Again, this question is related (**) to a previous one:

in standard books on basic set theory, after stating the axioms of ZFC, ordinal numbers are introduced early on. Afterwards cardinals appear: they are special ordinals which are minimal with respect to equinumerosity.

Ordinals and cardinals live happily within standard set theory.
Nothing wrong with that, but **what about axiomatizing them directly, ie without the underlying set theory**?

What I mean is: develop a first-order theory of some number system (the intended ordinals), such that they are totally ordered, there is an initial limit ordinal, and satisfy induction with respect to formulas in the language of ordinal arithmetic (here, of course, one will have to adjust the induction schema to accommodate the limit case).

The cardinals could be introduced by adding an order-preserving operator $K$ on the ordinal numbers mimicking their definition in ZFC: cardinals would then be the fixed points of $K$.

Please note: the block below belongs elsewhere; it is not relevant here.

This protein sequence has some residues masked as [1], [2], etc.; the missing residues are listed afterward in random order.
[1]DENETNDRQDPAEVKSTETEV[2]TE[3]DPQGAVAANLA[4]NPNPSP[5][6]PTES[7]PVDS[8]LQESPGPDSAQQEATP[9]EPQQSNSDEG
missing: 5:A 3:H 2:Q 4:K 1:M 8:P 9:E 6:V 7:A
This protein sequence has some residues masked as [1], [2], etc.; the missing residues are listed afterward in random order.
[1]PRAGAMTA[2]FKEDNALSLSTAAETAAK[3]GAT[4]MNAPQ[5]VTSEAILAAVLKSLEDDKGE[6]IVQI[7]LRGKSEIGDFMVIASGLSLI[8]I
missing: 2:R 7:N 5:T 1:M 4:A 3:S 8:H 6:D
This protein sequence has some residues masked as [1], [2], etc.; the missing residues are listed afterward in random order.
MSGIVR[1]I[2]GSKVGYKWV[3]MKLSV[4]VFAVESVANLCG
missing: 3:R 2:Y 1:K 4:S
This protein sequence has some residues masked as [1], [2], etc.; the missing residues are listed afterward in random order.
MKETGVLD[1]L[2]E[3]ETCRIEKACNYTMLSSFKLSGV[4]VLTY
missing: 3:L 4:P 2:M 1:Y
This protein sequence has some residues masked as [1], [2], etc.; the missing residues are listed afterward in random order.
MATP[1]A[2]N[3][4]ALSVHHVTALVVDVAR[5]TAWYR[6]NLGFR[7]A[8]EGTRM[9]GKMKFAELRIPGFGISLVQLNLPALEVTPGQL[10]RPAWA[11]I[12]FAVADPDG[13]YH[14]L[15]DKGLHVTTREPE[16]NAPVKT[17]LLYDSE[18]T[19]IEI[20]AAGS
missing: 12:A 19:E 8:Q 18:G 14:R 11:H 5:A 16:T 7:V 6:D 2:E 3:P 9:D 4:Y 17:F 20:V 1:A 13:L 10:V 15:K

- has some direct axiomatization along these lines been fully developed? I would suspect that the answer is in the affirmative, but I have no refs.
- the induction schema would be limited to first order formulae, so, assuming that the answer to 1 is yes, is there a theory of non-standard models of Ordinal Arithmetic?
- Assuming 1 AND 2, what about weaker induction schemas for ordinals (*)?

(*) I am thinking again of formal arithmetics and the various sub-systems of Peano

(**) it is not the same, though: here I am asking for a direct axiomatization of ordinals, and indirectly of cardinals, via the operator $k$